The indiscriminate use of DDT contributed toward pesticide resistance in mosquitoes and it was toxic to more than just the pests it was targeting. The advice in the book is against the indiscriminate use of DDT that was the previous norm. And despite the criticism of Carson on the right you really won't find many sane people advocating a return to those levels of DDT use at all.
Finn dAbuzz wrote:
How many Eco-Warriors praise and defend the mosquito when their child dies of skeeter borne diseases?
I think this is a false choice. There is a wealth of alternatives to indiscriminate use of DDT. There have been countries (namely Vietnam) that switched from DDT regimes to non DDT regimes and found much greater success in fighting malaria. And lost amid all this mindless environmentalist bashing is that DDT use for fighting malaria is NOT banned, and that in the Stockholm Convention use to fight disease vectors is exempted from DDT restrictions and that it was done with the blessing of the environmental groups that oppose indiscriminate DDT use. The environmentalists you blindly criticize recognize better than do you the specific advantages of DDT use in fighting malaria. Namely its time-buying during an epidemic by breaking the transmission cycle, DDT is a great quick fix but it's not a great long term solution due to the resistance mosquitoes build against it.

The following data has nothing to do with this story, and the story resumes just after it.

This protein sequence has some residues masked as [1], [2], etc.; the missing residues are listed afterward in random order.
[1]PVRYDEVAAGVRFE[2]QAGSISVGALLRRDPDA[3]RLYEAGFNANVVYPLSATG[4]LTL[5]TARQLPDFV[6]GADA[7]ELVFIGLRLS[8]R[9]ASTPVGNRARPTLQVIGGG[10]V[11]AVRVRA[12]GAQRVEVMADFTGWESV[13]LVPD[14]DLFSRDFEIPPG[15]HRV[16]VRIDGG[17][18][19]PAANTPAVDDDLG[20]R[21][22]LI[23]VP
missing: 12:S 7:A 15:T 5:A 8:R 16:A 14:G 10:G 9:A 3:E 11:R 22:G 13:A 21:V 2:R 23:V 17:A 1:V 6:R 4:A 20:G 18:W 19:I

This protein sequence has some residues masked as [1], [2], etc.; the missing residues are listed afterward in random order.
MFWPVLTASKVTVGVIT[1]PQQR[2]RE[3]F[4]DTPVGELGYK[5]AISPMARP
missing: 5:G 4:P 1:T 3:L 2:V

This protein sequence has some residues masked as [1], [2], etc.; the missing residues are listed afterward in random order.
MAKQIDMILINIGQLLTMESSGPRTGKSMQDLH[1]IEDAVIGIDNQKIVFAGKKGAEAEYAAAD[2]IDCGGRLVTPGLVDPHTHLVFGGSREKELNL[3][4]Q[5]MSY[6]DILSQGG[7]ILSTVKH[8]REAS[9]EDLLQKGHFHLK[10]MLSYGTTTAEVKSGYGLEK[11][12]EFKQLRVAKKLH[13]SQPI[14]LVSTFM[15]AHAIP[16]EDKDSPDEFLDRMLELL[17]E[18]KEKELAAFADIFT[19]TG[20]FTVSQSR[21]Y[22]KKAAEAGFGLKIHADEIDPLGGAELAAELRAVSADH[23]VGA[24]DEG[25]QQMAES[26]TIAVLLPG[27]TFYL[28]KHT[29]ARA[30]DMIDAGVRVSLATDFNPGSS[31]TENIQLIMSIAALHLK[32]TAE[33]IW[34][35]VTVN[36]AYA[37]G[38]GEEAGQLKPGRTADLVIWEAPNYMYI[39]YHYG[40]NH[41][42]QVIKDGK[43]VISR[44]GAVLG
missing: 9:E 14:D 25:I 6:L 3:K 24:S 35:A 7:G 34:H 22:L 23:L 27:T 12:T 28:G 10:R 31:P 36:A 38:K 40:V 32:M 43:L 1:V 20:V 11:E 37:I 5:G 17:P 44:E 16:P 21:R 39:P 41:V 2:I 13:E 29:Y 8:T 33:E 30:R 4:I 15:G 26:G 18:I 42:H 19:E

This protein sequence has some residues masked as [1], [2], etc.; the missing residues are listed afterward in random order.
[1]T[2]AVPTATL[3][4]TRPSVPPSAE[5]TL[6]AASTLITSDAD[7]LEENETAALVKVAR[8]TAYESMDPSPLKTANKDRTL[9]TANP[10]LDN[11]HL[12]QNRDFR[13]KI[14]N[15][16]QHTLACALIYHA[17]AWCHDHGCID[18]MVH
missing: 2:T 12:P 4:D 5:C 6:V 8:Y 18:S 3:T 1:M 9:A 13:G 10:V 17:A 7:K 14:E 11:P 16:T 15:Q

Pesticide Action Network wrote: